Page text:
The World’s Largest Battery is Going to Receive a 50% Bump

By: | December 20th, 2019

Image Credit: Hornsdale Power Reserve

The world’s largest lithium-ion battery which is located at the Hornsdale Power Reserve in Southern Australia is about to break its own capacitance record.

Playfully called “The Big Battery”, the array was commissioned by Tesla two years ago, and has been serving a very critical power distribution role in the area since then. This has impressed the Australian government who have realized that such batteries can help people in remote locations operate their air conditioning units during blackouts, fighting the extreme heat of the outback.

Right now, the capacity of “The Big Battery” measures at 129 MWh and can output a maximum of 100 MW of energy. Having proved its usefulness, it will now have another 64.5 MWh of capacitance added to it, totaling 193.5 MWh. This will be enough to cover the demand in the area to 50%, and the future plan is to connect the array with renewable energy harvesting systems too. This is why the cost of the expansion was covered by the Australian Renewable Energy Agency and it is $8 million.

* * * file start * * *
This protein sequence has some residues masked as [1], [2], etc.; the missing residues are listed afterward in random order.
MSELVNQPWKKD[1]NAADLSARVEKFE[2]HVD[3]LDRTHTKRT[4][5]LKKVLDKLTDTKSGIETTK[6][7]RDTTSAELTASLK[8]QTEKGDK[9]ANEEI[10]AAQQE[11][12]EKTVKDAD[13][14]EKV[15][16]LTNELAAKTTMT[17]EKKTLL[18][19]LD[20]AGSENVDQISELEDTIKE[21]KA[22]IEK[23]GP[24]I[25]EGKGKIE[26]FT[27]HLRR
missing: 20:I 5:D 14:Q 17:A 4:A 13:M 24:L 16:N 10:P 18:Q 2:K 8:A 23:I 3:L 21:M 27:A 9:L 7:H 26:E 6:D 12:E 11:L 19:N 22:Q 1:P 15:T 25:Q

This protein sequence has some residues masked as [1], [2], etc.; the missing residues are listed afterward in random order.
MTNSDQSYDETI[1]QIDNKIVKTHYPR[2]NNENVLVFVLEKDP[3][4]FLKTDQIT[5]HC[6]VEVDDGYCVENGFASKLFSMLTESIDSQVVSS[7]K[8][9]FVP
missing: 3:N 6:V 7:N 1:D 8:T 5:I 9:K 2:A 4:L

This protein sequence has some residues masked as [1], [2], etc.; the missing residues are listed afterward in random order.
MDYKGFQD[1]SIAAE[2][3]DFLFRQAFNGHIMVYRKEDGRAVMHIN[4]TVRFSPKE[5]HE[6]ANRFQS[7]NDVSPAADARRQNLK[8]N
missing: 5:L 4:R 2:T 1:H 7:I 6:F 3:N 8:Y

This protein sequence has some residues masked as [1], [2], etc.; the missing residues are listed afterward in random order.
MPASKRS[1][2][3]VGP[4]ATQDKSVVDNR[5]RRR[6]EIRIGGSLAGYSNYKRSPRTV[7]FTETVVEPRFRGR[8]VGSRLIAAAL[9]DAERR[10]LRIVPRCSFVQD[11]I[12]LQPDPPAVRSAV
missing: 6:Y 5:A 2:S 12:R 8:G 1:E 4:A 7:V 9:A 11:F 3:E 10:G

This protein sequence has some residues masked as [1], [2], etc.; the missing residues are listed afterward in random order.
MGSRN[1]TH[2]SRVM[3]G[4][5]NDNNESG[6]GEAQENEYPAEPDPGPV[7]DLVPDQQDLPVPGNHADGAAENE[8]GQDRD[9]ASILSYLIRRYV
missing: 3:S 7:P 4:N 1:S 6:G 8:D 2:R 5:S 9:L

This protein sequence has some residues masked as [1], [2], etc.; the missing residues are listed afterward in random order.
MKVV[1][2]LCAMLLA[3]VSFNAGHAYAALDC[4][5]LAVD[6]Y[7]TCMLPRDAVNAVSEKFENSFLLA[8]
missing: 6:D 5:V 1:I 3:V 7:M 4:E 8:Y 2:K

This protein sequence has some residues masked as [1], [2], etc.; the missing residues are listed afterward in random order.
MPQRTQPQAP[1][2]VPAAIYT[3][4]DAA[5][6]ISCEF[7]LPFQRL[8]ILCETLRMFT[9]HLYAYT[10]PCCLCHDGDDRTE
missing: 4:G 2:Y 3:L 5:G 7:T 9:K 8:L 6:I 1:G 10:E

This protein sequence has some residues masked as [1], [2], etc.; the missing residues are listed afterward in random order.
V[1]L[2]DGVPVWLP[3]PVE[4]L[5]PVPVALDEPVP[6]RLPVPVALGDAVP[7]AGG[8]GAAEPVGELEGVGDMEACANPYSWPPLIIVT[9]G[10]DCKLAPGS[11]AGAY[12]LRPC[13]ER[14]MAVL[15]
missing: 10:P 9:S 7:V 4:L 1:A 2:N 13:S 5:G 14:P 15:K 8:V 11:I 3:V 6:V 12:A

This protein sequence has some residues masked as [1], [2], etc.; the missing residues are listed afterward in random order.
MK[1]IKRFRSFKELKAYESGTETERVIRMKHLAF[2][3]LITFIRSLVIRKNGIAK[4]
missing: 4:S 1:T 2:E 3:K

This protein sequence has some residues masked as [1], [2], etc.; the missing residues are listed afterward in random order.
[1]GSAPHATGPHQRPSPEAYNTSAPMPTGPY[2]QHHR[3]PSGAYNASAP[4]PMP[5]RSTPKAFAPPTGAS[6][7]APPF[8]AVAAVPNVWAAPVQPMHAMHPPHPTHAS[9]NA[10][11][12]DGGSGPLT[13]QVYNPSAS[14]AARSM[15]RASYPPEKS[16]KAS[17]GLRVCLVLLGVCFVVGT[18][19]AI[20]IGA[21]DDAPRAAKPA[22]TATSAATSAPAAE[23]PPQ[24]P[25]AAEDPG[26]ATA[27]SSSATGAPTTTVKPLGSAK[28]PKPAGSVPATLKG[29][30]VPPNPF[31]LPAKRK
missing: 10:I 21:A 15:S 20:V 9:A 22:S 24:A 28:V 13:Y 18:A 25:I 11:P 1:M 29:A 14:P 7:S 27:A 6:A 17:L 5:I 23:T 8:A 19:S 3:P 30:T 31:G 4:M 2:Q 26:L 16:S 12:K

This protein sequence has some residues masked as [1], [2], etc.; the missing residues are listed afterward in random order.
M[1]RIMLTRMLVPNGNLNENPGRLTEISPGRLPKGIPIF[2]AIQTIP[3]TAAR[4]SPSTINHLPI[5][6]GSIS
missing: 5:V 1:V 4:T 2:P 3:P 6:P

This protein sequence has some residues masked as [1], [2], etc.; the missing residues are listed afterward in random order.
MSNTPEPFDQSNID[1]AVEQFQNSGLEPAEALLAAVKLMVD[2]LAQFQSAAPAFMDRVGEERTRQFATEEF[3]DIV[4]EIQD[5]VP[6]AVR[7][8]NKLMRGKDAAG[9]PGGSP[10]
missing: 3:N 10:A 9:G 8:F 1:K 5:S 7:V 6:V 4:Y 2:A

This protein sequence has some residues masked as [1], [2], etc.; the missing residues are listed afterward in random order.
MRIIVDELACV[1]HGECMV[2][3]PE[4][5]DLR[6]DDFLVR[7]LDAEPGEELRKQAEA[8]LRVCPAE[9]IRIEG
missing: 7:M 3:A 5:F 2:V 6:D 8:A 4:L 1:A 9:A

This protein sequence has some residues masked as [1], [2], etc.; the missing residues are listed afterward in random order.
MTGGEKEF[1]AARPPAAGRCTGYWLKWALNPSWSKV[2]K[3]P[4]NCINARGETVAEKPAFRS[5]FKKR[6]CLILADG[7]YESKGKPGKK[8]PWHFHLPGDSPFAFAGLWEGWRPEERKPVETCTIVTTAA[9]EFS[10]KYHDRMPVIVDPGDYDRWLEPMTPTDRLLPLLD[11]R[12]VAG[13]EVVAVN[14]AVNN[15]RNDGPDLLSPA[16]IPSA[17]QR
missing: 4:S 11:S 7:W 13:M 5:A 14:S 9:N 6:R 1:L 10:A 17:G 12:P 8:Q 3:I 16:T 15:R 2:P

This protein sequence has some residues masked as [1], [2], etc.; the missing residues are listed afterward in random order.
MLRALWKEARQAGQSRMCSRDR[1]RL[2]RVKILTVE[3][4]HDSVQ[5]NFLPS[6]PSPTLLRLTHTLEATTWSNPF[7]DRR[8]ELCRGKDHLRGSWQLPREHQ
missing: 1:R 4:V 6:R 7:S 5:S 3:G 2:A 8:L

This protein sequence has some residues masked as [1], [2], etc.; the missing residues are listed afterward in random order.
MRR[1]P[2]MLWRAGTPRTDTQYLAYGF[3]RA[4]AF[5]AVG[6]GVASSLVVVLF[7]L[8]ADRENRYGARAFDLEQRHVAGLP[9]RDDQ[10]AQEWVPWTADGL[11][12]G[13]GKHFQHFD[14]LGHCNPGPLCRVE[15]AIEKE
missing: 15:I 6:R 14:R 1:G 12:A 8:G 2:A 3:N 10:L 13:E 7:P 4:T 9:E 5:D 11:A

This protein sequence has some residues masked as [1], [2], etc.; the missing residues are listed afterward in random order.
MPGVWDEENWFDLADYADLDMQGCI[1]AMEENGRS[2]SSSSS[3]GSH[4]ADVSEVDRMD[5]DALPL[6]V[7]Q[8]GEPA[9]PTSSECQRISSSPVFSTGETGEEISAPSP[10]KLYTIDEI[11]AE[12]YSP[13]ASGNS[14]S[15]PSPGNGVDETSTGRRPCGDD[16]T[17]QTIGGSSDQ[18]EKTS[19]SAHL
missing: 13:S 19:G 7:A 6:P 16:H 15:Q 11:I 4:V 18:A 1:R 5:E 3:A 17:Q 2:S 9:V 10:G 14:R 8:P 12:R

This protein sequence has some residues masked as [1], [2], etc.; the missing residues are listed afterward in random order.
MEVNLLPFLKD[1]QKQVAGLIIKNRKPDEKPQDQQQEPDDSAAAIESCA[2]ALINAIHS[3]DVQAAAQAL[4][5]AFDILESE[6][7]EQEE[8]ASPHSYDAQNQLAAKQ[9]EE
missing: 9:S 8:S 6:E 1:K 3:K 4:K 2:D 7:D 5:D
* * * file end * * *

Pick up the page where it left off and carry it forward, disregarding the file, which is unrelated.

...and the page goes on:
The upgrade procedure is expected to be completed somewhere in the middle of 2020, so we can say “just in time” for the increased demand that will be sparked by the summer heat. The Southern regions of the down under are plagued by blackouts during the summer, and Tesla’s solutions are coming as an unexpected savior for the people there. As the Office of Steven Marshall stated, the expansion will help them respond better to system disturbances, as “The Big Battery” can help stabilize the power grid during peak demand. 

The only technical problem that Hornsdale Power Reserve has do deal with is the lithium-ion susceptibility to decay due to the elevated temperatures in the country. Gradually and steadily, Tesla’s batteries will lose part of the capacitance. The American expert however, claims that their batteries are extremely resilient to degradation, having a projected lifecycle of 1500 dis/charging cycles. 

Bill Toulas

More articles from Industry Tap...